Last week, the world marked 22 years since Princess Diana passed away after a car crash in Paris. Today, Prince Harry and Meghan Markle shared a throwback picture of his mother during her African tour while announcing their upcoming tour of Africa.
In the poignant image, Diana stood between two men who used crutches to stand because they lost their legs as victims of landmine attacks, according to a report from Africa News. The people's princess wore a sleeveless blue button-down shirt with a Red Cross patch on it. Khaki capris and matching slip-on shoes completed her attire. Perhaps most striking in the photo was the beautiful smile the mother of Prince William and Prince Harry had.
According to a Channel 24 report, Diana held her work in Africa near and dear to her heart. Throughout the 1980s and 1990s, she worked hard to erase the stigma surrounding HIV and AIDS, which is still the leading cause of death in Botswana and Malawi. Before her death in 1997, the princess visited Angola and stepped into a cleared minefield, and she also met with the late Nelson Mandela in Cape Town. Her visit to Huambo helped raise awareness of the threat of the landmines in the region, and her work helped shed light on the plight of those who were maimed by the military hazard, which is now outlawed.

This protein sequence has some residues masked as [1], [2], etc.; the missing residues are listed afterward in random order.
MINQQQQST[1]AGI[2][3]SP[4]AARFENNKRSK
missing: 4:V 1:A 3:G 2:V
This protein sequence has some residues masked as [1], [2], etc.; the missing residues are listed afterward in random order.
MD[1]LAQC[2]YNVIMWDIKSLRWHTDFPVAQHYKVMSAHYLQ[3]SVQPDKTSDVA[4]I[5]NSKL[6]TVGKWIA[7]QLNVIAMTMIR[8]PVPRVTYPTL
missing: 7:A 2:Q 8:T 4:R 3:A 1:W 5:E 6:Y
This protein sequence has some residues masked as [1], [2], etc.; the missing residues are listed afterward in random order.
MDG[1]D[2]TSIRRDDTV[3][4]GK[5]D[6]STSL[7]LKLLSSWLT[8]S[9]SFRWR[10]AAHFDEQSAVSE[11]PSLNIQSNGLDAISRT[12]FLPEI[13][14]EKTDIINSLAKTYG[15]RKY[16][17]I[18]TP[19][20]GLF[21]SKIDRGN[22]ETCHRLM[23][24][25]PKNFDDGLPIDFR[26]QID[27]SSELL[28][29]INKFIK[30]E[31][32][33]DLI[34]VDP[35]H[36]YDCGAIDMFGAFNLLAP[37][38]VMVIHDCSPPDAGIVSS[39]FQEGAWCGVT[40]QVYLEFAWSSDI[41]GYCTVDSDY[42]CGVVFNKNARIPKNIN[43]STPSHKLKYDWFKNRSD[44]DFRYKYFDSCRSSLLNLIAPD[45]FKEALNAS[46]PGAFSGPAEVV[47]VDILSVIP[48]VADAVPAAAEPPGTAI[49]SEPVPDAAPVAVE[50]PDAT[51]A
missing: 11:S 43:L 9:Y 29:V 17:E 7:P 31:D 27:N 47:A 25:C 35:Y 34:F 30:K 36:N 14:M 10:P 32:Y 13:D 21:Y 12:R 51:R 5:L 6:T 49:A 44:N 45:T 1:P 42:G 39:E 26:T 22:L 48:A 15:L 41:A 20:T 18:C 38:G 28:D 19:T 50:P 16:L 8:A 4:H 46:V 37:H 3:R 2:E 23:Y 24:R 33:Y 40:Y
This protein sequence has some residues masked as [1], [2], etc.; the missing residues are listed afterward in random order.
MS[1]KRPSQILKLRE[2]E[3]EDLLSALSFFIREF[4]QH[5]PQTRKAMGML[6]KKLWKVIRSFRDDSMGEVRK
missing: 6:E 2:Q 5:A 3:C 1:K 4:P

Unfortunately, according to The Telegraph, Diana, Princess of Whales passed away before seeing the fruits of her labor in Africa. A few months after he death in Paris on August 31, 1997, an international treaty banned the use of landmines.
"The Duke is especially proud to continue the legacy left by his mother with her work in Angola as he joins Halo Trust again in an effort to rid the world of landmines."Harry plans to visit Angola, Malawi, and Botswana by himself, and he will follow in the footsteps of his late mother during her 1997 African tour. The Duke and Duchess of Sussex embark on a tour to Africa in just two weeks. The duchess and their baby, Archie, will spend the duration of the trip in South Africa while the duke follows his mother's journey 22 years after her visit. The family reunites in Johannesburg to finish out their time in the region, which runs from September 23 through October 2.
Their time in Africa will focus on "community, grassroots leadership, women's and girls' rights, mental health, HIV/AIDS, and the environment."